Those, therefore, who desert the preaching of the Church, call in question the knowledge of the holy Priests, not taking into consideration of how much greater consequence is a religious man, even in a private station, than a blasphemous and impudent sophist. Now, such are all the heretics, and those who imagine that they have hit upon something more beyond the truth, so that by following those things already mentioned, proceeding on their way variously, inharmoniously, and foolishly, not keeping always to the same opinions with regard to the same things, as blind men are led by the blind, they shall deservedly fall into the ditch of ignorance lying in their path, ever seeking and never finding out the truth. It behoves us, therefore, to avoid their doctrines, and to take careful heed lest we suffer any injury from them; but to flee to the Church, and be brought up in her bosom, and be nourished with the Lord’s Scriptures. For the Church has been planted as a garden in this world; therefore says the Spirit of God, ‘Thou mayest freely eat from every tree of the garden’ that is, Eat ye from every Scripture of the Lord; but ye shall not eat with an uplifted mind, nor touch any heretical discord.” – AH, 5, 20, 2

So, we’ve now established that Irenaeus is not arguing for the authority of Scripture alone, nor does he assert Scripture’s authority over or outside of the Church. Instead, Irenaeus asserts that Scripture is a part of the Holy Tradition of the Church whose Truth is preserved by means of Apostolic Succession from the Apostles. And I’ll close this post with a quote from Irenaeus in which he tells us exactly where that Church is to be found — even in our own day:

“Since therefore we have such proofs, it is not necessary to seek the truth among others which it is easy to obtain from the Church; since the Apostles, like a rich man [depositing his money] in a bank, lodged in her hands most copiously all things pertaining to the truth: so that every man, whosoever will, can draw from her the water of life. For she is the entrance to life; all others are thieves and robbers. On this account are we bound to avoid them, but to make choice of the thing pertaining to the Church with the utmost diligence, and to lay hold of the Tradition of the truth. For how stands the case? Suppose there arise a dispute relative to some important question among us, should we not have recourse to the most ancient Churches with which the Apostles held constant intercourse, and learn from them what is certain and clear in regard to the present question? For how should it be if the Apostles themselves had not left us writings? Would it not be necessary, [in that case,] to follow the course of the Tradition which they handed down to those to whom they did commit the Churches?” – AH, 3, 4, 1 [emphasis mine]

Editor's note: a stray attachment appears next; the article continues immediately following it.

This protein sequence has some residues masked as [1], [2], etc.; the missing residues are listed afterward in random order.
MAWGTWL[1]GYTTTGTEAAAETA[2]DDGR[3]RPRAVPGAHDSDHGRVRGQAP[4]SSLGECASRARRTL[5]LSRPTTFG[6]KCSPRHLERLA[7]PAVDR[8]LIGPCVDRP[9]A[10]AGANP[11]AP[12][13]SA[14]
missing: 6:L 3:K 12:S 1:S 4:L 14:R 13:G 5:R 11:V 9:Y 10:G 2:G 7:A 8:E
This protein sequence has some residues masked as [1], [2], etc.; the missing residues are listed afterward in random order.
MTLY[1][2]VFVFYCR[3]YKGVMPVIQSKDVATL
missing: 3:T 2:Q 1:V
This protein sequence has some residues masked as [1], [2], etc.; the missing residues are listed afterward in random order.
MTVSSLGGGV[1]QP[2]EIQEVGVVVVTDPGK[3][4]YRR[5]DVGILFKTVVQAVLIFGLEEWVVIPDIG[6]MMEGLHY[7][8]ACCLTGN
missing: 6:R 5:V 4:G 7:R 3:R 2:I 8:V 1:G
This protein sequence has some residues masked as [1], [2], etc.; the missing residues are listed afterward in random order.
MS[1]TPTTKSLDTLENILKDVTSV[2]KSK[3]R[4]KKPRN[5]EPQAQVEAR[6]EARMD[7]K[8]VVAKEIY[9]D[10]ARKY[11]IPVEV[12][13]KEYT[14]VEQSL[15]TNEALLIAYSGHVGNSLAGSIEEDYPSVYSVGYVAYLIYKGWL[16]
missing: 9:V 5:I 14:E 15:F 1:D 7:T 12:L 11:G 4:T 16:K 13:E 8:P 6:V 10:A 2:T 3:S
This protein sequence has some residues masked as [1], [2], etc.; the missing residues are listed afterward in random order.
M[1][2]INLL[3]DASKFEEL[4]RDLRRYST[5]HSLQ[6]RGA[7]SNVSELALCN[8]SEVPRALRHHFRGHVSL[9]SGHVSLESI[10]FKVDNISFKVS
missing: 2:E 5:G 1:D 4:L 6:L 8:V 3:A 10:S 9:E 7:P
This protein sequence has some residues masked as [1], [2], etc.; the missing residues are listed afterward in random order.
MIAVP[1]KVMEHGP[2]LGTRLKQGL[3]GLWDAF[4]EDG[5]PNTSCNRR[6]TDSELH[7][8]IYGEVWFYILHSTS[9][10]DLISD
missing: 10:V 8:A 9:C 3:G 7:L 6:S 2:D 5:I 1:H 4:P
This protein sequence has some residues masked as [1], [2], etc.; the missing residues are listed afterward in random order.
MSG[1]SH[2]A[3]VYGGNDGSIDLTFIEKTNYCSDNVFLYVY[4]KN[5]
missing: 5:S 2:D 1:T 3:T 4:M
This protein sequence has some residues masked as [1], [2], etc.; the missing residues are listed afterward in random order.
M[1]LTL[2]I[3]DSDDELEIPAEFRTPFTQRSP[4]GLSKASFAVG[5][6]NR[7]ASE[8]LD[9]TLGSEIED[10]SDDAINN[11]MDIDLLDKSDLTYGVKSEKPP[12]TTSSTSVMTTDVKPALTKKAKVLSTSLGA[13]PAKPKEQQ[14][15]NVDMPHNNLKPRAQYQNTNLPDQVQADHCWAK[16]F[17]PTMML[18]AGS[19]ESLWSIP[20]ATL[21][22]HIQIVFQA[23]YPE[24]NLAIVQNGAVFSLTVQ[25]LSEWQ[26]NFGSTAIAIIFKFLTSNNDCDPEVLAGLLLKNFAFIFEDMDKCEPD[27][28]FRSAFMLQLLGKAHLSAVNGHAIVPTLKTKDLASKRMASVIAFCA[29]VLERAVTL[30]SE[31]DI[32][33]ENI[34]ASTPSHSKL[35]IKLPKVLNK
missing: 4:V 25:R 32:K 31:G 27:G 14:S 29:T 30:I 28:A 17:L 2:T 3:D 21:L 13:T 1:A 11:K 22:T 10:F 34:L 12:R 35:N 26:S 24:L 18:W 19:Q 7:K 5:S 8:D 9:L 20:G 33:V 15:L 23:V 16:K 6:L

Again, I can’t recommend strongly enough that you read chapters 1-5 of Book 3 of Against Heresies for yourself here. St. Irenaeus’ argument in those chapters is outstanding and I have no doubt that, like me, you’ll be shaking your head as you read and wondering how the Protestant apologist can read these chapters and not realize that Irenaeus is talking about him all throughout. I’m almost certain that St. Irenaeus had the gift of prophecy.

Father Not Sola Scriptura Sola Scriptura
Didache
St. Clement of Rome
St. Ignatius of Antioch
St. Papias of Hierapolis
St. Polycarp of Smyrna
St. Justin Martyr
St. Melito of Sardis
St. Irenaeus of Lyons
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5 comments

  1. We talked about III.v.1 as well, in our patristics class this semester; what do you make of this quote, which follows what you quoted at the end of the post (emph mine)? “Since, therefore, the tradition from the apostles does thus exist in the Church, and is permanent among us, let us revert to the Scriptural proof furnished by those apostles who did also write the Gospel, in which they recorded the doctrine regarding God, pointing out that our Lord Jesus Christ is the truth, and that no lie is in Him.”

    Just wanting to help you “head off” a possible objection Protestants might have to your citing AH. Bk 3. What do you think?

  2. Because when 9/10 of Protestants read stuff like that, they read it as “Scripture alone,” and not Scripture primus. I would respond somewhere along the lines of that distinction.

    As to further heading off objections, don't know at this point.

  3. It seems, after re-reading the previous chapter and the chapter which begins with that sentence, that he is introducing his next few thoughts, which are Scriptural proofs against the Gnostics. He is not saying, “Let's leave aside all Tradition and go to Scripture” or “All Tradition is contained in Scripture” or anything like that, clearly. To re-phrase his statement, he is saying, essentially, “Now that we've looked at Apostolic Tradition, which exists here in the Church, let's turn and look at some proof against the Gnostics from the Scriptures.” That's my reading anyway. I can see how this sentence could be taken (way) out of context and misused by some, but all one would have to do to counteract that is point again to the entirety of chapters 1-5 and say “read.” Perhaps you can add something more? I'd be very interested in hearing what you might have learned in your Patristics class.

  4. Well, you know, Fr. Behr wasn't all that interested in dealing with that specific idea, at least not this semester. He made a point in saying that the Gnostics, in saying that there was all this tradition that existed outside of Scripture that was absolutely vital to understanding Scripture sounded more like modern Orthodox theologians than anyone else. I asked him about things like the traditions St. Basil mentioned in _On_the_Holy_Spirit_ that he said were extrabiblical, and he said we'd deal with that when we got to it.

    My own thoughts were that St. Irenaeus was referring to kerymata, or the foundational ideas of the faith found in the Creed, while St. Basil is referring to dogmata — in his sense, the more catechetical material that is reserved for the catechumen or the baptized. That's just my thought, though. Should be interesting to go over the Cappadocian Fathers in depth with him.

  5. Very interesting. I'd love to hear more on this when you get to those points (such as St. Basil's writings) in your Patristics class. Thanks for this.